Characterization of neural responses with stochastic stimuli

Eero P. Simoncelli, Liam Paninski, Jonathan W. Pillow, Odelia Schwartz
In The Cognitive Neurosciences, III, 327-338. MIT Press (2004)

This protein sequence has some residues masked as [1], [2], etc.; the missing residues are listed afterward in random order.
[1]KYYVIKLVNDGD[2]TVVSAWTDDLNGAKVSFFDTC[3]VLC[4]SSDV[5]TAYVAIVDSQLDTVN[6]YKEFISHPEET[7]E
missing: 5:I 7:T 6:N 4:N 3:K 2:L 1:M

A fundamental goal of sensory systems neuroscience is the characterization of the functional relationship between environmental stimuli and neural response. The purpose of such a characterization is to elucidate the computation being performed by the system - a precise description of the mechanisms underlying the response is of secondary importance. Qualitatively, this notion is exemplified by the concept of the ``receptive field'', a quasi-linear description of a neuron's response properties that has dominated sensory neuroscience for the past 50 years. Receptive field properties are typically determined by measuring responses to a highly restricted set of stimuli, parameterized by one or a few parameters. These stimuli are typically chosen both because they are known to produce strong responses, and because they are easy to generate using available technology. While such experiments are responsible for much of what we know about the tuning properties of sensory neurons, they typically do not provide a complete characterization of neural response. In particular, the fact that a cell is tuned for a particular parameter, or selective for a particular input feature, does not necessarily tell us how it will respond to an arbitrary stimulus. Furthermore, we have no systematic method of knowing which particular stimulus parameters are likely to govern the response of a given cell, and thus it is difficult to design an experiment to probe neurons whose response properties are not at least partially known in advance. This chapter provides an overview of some recently developed characterization methods. In general, the ingredients of the problem are: (a) the selection of a set of experimental stimuli; (b) selection of a model of response; (c) a procedure for fitting (estimation) of the model. We discuss solutions of this problem that combine stochastic stimuli with models based on an initial linear filtering stage that serves to reduce the dimensionality of the stimulus space. We begin by describing classical reverse correlation in this context, and then discuss several recent generalizations that increase the power and flexibility of this basic method.

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